OPINIONS Exemplary punishment must for makers of faulty drugs

OPINIONS

Exemplary punishment must for makers of faulty drugs

Global Times

22:55, July 24, 2018

Although Changsheng immediately recalled the entire vaccine stock and said that no one contracted rabies or was harmed after receiving the vaccine, the scandal has triggered widespread concern about drug safety in China, and is sending ripples across society. 

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Illustration: Liu Rui/Global Times

Fraud is the No.1 enemy of customers. The jousting between authorities and counterfeiters will never end, and the government should spare no effort in protecting customers' rights and prevent such scandals from repeating. 

The pharmaceutical industry is about the safety of life and must be treated with utmost care. Authorities must invest abundant resources and carry out intense scrutiny of the drug market to safeguard people's lives.

An effective rabies vaccine will save a patient's life. Thus, Changsheng's act directly threatens the lives of those who receive the vaccine.

Changsheng's fraud was discovered in a surprise inspection. Authorities inspected samples without informing the firm in advance and detected the fraud. 

In 2006, China Food and Drug Administration introduced regulations on surprise inspections. Such an inspection, which entails heavy expenses, has only been carried out in the pharmaceutical industry so far, highlighting the importance the central government attaches to drug safety.

The scandal reminds us of the need for harder punishment to faulty drug makers. It is not the first time that Changsheng has been found violating rules. The company was criticized on November 3, 2017 for its defective DPT vaccine.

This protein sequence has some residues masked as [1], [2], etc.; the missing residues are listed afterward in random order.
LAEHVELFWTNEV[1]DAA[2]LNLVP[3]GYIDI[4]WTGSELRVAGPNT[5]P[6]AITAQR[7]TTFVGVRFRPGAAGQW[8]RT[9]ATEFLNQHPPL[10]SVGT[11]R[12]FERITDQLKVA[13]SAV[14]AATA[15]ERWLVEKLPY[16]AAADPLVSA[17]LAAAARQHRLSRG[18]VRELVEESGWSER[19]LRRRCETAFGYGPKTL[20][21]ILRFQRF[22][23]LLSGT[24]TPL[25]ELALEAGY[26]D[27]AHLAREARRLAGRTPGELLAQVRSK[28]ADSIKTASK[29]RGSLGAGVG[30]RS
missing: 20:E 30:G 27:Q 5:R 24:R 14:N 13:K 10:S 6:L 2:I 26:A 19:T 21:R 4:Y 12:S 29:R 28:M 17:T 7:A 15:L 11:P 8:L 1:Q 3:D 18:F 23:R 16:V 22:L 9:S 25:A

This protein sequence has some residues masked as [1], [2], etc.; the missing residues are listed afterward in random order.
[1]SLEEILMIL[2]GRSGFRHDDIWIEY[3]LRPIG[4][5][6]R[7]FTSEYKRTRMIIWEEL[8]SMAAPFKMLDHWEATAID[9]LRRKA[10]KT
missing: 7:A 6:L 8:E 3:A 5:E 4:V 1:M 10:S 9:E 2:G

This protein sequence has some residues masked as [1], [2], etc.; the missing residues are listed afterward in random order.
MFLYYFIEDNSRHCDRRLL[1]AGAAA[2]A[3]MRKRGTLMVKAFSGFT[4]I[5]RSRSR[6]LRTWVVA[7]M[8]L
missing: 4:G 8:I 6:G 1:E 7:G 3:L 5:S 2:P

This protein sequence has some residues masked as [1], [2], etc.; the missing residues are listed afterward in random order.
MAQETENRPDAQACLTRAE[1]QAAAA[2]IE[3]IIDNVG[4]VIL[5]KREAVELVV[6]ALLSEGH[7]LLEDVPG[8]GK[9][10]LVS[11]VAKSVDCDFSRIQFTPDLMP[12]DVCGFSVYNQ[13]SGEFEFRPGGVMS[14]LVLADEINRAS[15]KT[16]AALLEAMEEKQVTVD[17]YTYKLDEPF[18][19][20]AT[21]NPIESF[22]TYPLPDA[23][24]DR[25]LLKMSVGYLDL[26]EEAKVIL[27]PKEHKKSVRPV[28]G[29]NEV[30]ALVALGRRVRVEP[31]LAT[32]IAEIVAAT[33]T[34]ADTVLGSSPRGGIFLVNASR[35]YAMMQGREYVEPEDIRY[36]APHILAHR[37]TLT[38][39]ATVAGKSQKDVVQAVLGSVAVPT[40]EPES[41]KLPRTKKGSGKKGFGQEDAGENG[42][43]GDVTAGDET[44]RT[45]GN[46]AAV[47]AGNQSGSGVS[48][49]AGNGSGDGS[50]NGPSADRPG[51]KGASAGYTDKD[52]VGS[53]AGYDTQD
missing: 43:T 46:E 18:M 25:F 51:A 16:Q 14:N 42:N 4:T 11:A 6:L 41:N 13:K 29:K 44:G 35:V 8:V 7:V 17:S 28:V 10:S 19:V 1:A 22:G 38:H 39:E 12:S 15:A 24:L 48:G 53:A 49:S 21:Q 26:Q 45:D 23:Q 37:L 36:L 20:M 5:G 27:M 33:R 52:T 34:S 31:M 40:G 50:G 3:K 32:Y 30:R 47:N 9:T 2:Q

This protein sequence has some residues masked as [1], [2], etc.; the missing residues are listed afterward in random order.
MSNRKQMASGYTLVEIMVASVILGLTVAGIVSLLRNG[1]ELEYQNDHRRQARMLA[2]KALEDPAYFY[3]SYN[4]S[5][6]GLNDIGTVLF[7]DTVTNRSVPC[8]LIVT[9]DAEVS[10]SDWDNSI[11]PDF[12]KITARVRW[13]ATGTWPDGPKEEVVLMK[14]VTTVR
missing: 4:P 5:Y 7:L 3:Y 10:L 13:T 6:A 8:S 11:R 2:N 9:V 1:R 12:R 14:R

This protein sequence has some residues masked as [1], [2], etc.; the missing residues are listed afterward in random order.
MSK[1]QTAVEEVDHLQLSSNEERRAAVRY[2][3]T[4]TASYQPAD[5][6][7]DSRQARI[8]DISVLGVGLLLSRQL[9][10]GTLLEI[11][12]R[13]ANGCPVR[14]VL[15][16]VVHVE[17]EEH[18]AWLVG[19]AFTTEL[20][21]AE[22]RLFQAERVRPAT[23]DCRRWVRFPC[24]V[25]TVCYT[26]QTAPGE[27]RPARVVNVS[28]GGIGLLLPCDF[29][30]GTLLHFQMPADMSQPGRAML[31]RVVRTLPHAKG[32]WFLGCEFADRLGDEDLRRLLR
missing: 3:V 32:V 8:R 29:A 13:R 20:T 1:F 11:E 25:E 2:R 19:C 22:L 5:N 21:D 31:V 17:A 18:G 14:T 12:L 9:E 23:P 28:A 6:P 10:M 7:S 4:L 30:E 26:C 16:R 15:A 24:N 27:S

In less than a year, the company has been thrust into media limelight again for fraud. This shows that previous penalties have not acted as deterrents. There should be exemplary punishment for such incorrigible firms.

This time, the administration has revoked Changsheng's Drug GMP Certificate. Whether the penalty is adequately deterrent is to be seen. China can draw on the experience of other countries and consider imposing punitive damages on violating companies - the defaulting firms, apart from the losses incurred, will have to pay a large amount of penalties for their misconduct.

The scandal is indeed bad news for China's drug safety record. But it's fortunate that the defective vaccine has been detected before being released to the market and apparently there have been no reports of people being harmed after receiving other vaccines produced by Changsheng. 

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